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States, local governments face $225 billion budget shortfall: study

States, local governments face $225 billion budget shortfall: study
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State and local governments face a $225 billion shortfall for the coming fiscal year, according to a study from the left-leaning Center for Budget and Policy priorities.

The study estimated that the governments' revenues, which had in recent months come in higher than expected, were still 7.8 percent below pre-coronavirus estimates.

Once federal aid was taken into account, states, localities, tribal nations and territories were left about $300 billion short of revenues. States still have an estimated $75 billion in rainy day funds that could be used to plug some of those holes.

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President Biden has requested $350 billion in state and local aid as part of his $1.9 trillion COVID-19 relief bill, a figure that is likely to be pared back in negotiations with Republicans.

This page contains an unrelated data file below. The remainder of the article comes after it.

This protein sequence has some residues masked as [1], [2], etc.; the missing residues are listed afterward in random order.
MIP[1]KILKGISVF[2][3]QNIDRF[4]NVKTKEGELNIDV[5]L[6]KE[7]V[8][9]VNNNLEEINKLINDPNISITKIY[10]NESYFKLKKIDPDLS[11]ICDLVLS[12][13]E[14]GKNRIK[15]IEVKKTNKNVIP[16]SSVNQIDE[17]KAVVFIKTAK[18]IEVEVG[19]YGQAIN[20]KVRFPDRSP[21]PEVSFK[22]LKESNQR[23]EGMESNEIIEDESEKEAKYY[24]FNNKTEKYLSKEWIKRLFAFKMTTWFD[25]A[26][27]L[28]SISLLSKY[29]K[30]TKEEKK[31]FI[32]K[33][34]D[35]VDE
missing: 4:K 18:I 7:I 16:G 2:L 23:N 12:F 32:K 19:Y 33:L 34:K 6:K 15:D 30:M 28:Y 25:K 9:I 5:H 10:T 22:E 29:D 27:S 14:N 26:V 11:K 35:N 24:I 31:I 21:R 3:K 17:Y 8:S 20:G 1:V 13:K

Other relief efforts and proposals have sought to address some of the additional costs states face, such as education costs, funding related to the coronavirus and various public health measures.

The study noted that shortfalls among state and local governments had already contributed to 1.4 million jobs lost since the pandemic took hold, including 177,000 in the fourth quarter alone.

"Congress should act quickly to provide it or risk more public-sector layoffs and cuts in services for families and businesses as states balance their budgets," the report said.